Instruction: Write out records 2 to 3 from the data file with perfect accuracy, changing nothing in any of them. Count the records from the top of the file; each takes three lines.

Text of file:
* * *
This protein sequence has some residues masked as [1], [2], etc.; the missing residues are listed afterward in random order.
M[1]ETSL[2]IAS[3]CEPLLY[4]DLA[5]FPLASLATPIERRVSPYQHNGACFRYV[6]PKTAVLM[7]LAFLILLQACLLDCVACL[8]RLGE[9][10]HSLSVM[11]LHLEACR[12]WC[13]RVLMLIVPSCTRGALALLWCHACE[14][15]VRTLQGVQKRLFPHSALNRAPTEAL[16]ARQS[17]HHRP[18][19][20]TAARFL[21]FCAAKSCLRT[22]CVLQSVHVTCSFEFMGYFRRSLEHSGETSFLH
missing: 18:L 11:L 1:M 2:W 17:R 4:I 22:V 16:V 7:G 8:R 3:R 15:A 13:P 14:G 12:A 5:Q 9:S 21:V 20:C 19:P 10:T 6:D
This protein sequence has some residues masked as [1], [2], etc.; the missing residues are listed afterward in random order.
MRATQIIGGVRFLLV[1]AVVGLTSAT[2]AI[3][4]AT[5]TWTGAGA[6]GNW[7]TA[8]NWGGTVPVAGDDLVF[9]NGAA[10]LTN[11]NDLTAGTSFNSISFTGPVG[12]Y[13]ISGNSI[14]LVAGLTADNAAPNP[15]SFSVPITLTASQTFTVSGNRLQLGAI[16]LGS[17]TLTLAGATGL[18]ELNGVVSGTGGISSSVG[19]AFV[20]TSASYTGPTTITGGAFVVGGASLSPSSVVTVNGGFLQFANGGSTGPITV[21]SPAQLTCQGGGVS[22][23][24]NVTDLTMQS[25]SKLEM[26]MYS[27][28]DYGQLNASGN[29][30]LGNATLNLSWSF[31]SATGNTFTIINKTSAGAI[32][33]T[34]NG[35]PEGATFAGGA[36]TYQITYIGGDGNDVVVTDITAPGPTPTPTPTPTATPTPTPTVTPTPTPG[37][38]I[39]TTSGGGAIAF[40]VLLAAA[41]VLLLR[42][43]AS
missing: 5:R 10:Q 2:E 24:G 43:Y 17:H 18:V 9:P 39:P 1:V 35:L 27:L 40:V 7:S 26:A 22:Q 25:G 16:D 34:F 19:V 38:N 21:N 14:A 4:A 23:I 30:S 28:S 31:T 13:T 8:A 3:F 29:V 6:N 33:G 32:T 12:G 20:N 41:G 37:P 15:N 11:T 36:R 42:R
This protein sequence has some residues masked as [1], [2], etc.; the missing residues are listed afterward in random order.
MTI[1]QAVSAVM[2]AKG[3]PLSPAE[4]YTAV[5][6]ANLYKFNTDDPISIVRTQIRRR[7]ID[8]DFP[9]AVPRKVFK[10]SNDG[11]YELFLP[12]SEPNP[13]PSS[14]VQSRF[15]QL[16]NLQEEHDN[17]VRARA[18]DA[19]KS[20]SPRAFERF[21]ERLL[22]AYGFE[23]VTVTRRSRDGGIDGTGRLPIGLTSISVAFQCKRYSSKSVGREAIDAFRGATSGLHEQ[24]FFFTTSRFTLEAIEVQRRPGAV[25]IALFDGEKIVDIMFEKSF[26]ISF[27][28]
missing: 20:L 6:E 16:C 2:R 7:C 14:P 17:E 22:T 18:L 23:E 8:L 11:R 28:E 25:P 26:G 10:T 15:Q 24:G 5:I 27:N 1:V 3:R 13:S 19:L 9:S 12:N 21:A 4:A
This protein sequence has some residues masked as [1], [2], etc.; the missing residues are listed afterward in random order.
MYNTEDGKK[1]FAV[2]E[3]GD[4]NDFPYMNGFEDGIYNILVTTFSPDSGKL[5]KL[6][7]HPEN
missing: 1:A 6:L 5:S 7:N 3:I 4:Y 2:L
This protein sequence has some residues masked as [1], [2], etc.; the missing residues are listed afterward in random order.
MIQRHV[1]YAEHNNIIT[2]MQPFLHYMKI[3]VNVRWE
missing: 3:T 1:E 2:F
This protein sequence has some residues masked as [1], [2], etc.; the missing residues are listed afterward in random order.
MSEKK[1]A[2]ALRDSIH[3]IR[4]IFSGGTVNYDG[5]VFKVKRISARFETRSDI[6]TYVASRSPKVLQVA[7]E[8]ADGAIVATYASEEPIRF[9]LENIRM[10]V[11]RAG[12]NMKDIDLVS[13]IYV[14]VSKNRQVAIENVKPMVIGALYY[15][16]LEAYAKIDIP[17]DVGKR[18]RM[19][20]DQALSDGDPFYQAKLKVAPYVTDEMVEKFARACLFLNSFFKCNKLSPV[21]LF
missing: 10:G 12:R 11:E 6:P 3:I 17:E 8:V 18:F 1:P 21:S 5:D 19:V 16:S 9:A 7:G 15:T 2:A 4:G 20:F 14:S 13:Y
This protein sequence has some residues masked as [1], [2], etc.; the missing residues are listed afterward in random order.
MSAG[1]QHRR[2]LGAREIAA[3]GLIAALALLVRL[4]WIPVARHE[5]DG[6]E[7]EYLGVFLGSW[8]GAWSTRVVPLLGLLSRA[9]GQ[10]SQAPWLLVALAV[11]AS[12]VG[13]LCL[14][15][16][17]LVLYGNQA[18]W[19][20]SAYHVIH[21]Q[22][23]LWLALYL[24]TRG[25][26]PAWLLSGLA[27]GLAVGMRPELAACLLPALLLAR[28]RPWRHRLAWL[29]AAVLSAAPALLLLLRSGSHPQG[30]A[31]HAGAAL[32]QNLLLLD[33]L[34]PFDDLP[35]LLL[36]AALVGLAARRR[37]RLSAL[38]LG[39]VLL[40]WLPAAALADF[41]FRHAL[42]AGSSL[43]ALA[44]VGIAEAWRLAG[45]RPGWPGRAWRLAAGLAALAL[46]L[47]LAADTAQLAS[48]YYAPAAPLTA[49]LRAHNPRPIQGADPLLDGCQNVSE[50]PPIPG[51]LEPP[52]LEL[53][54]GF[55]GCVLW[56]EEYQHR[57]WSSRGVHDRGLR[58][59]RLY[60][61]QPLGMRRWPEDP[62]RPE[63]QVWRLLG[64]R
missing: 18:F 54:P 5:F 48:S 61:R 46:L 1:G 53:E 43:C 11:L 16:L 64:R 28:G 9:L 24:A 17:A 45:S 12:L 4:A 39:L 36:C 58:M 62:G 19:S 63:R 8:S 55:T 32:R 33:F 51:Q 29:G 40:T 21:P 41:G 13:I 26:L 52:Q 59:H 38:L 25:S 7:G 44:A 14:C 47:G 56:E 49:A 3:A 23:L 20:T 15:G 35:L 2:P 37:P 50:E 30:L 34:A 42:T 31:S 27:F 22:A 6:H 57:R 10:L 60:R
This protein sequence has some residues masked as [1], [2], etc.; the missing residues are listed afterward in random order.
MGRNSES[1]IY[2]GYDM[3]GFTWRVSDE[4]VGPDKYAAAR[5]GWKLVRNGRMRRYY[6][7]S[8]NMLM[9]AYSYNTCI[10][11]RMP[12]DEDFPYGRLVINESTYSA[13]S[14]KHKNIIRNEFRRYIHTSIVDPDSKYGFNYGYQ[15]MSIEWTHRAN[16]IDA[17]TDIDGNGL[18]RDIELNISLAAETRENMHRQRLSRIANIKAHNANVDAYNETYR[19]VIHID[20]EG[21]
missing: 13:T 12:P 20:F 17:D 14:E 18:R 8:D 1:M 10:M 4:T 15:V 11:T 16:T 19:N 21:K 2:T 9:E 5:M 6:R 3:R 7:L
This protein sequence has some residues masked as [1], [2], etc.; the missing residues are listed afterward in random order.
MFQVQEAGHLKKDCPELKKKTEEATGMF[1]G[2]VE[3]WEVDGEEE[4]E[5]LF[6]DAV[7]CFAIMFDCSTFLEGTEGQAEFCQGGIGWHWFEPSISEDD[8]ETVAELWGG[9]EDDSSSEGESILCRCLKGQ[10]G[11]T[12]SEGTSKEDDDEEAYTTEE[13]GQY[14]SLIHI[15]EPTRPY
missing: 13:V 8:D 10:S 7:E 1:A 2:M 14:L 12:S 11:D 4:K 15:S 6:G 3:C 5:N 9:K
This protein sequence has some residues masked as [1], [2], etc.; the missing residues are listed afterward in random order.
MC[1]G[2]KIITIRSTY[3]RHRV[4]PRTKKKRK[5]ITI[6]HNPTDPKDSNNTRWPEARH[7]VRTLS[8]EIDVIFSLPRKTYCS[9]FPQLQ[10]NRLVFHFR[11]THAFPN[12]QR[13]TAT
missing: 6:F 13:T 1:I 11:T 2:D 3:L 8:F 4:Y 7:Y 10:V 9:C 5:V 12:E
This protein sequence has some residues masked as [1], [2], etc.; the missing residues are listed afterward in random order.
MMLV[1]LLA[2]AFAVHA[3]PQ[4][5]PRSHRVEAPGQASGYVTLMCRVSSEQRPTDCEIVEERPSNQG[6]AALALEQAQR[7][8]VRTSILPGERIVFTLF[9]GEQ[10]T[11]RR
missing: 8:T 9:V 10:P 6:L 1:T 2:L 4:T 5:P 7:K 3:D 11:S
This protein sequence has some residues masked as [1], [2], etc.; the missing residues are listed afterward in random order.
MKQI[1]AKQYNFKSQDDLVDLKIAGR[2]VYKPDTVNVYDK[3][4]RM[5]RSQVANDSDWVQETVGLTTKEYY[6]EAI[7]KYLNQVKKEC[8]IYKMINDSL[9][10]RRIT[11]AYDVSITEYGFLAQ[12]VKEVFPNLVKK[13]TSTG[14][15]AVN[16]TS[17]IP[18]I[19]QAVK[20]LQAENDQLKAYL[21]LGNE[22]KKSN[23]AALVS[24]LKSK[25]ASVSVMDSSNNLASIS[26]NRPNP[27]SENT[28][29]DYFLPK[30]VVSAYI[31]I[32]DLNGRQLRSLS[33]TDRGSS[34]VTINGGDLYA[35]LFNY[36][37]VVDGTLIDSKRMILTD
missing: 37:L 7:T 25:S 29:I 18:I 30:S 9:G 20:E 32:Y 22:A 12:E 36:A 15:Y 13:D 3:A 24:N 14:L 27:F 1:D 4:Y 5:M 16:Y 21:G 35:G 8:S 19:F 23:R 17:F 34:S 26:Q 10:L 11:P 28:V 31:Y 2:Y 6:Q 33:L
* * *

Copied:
This protein sequence has some residues masked as [1], [2], etc.; the missing residues are listed afterward in random order.
MRATQIIGGVRFLLV[1]AVVGLTSAT[2]AI[3][4]AT[5]TWTGAGA[6]GNW[7]TA[8]NWGGTVPVAGDDLVF[9]NGAA[10]LTN[11]NDLTAGTSFNSISFTGPVG[12]Y[13]ISGNSI[14]LVAGLTADNAAPNP[15]SFSVPITLTASQTFTVSGNRLQLGAI[16]LGS[17]TLTLAGATGL[18]ELNGVVSGTGGISSSVG[19]AFV[20]TSASYTGPTTITGGAFVVGGASLSPSSVVTVNGGFLQFANGGSTGPITV[21]SPAQLTCQGGGVS[22][23][24]NVTDLTMQS[25]SKLEM[26]MYS[27][28]DYGQLNASGN[29][30]LGNATLNLSWSF[31]SATGNTFTIINKTSAGAI[32][33]T[34]NG[35]PEGATFAGGA[36]TYQITYIGGDGNDVVVTDITAPGPTPTPTPTPTATPTPTPTVTPTPTPG[37][38]I[39]TTSGGGAIAF[40]VLLAAA[41]VLLLR[42][43]AS
missing: 5:R 10:Q 2:E 24:G 43:Y 17:H 18:V 9:P 39:P 1:V 35:L 27:L 40:V 7:S 26:A 22:Q 25:G 16:D 34:F 19:V 38:N 21:N 14:A 4:A 23:I 30:S 28:S 31:T 13:T 8:A 3:F 29:V 6:N 33:G 32:T 12:G 20:N 41:G 37:P 15:N 11:T 36:R 42:R
This protein sequence has some residues masked as [1], [2], etc.; the missing residues are listed afterward in random order.
MTI[1]QAVSAVM[2]AKG[3]PLSPAE[4]YTAV[5][6]ANLYKFNTDDPISIVRTQIRRR[7]ID[8]DFP[9]AVPRKVFK[10]SNDG[11]YELFLP[12]SEPNP[13]PSS[14]VQSRF[15]QL[16]NLQEEHDN[17]VRARA[18]DA[19]KS[20]SPRAFERF[21]ERLL[22]AYGFE[23]VTVTRRSRDGGIDGTGRLPIGLTSISVAFQCKRYSSKSVGREAIDAFRGATSGLHEQ[24]FFFTTSRFTLEAIEVQRRPGAV[25]IALFDGEKIVDIMFEKSF[26]ISF[27][28]
missing: 20:L 6:E 16:C 2:R 7:C 14:P 17:E 22:T 18:L 23:E 8:L 11:R 28:E 25:P 26:G 10:T 15:Q 24:G 5:I 27:N 1:V 3:R 13:S 19:L 9:S 12:N 21:A 4:A